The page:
Play Video

rving with pets - paws on board

How to Calm Pet Anxiety

Dr. Fitz: Welcome to “RVing Today’s Paws on Board.” I’m Dr. Fitz, and this is Georgie. Is your dog panting and restless whenever they’re in the car, or does your cat meow for the entire trip? If you’ve seen these signs, your pet likely has travel anxiety. Some animals struggle primarily with longer road trips, but pets can also be anxious during the short rides as well. Some animals struggle primarily with longer road trips, but pets can also be anxious during the short rides as well. So, how can you tell if your pet suffers from travel anxiety?

If you have a cat, you know that they can be very subtle when it comes to body language and communicating with their owners. But look for a cat that’s restless, can’t get comfortable in its carrier, is meowing repeatedly, and may even urinate or defecate in the carrier.

Dogs, overall, are a little less subtle. You may notice panting, drooling, restlessness, repeated whining or barking, and even urination or defecation in the car. Some owners even have difficulty getting their dogs into the car in the first place. It’s important to note that some of these signs are very, very similar to motion sickness. In a season one episode of “Paws on Board,” I discussed pet car sickness, some ways to prevent it, and possible treatment options. So, check out that episod bif you think your pet may be carsick instead of anxious.

Travel anxiety can be reduced in several ways. One of the most important methods is positive reinforcement and training. Medications only get us so far, and working your pet through some of the anxiety can be immensely helpful. For example, make the car or the carrier a positive place for your pet to be. Allow your dog to get in and out of the car, even if you don’t actually go for a ride. Give them treats or play with a toy after they’re in the car. And for cats, leave the carrier out at home and feed meals or treats near it to get them acclimated. Making sure that your pet is in a comfortable position in the car can be helpful as well. Cat carriers or crates should face front and have comfortable bedding inside. Dogs should be in a crate or belted in with some ability to change positions easily.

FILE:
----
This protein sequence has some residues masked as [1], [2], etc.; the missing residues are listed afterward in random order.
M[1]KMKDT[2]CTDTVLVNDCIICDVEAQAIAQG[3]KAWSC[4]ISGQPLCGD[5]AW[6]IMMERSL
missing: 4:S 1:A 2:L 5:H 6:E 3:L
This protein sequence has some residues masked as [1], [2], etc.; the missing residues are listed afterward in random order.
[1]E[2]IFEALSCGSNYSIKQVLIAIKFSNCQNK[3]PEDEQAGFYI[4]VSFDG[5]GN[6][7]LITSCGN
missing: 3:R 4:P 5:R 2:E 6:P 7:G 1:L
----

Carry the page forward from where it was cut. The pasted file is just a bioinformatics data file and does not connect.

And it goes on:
For long trips, also make sure that your pet is able to relieve themselves regularly. We stop at rest areas when we travel. Our pets should have that same opportunity.

In spite of positive reinforcement, anxious pets generally need some type of medication to keep them calm. There are many prescription medications available, but there’s also nutraceutical options for our pets. There are even some calming pheromones available as sprays or collars. As always, not every medication is appropriate for every pet, and some pets need more than one medication to keep them calm and happy. Before giving your dog or cat any medication, consult with your vet to find the best treatment option for the situation. Let your vet know how you’ll be traveling and how long the trip will be. This helps us to develop a plan that can keep both you and your pet happy on the trip.

For more information about traveling safely with your pets and for more pet health information visit our Paws on Board section.  I’m Dr. Fitz, and this is Georgie. Thanks for watching ‘Paws on Board’.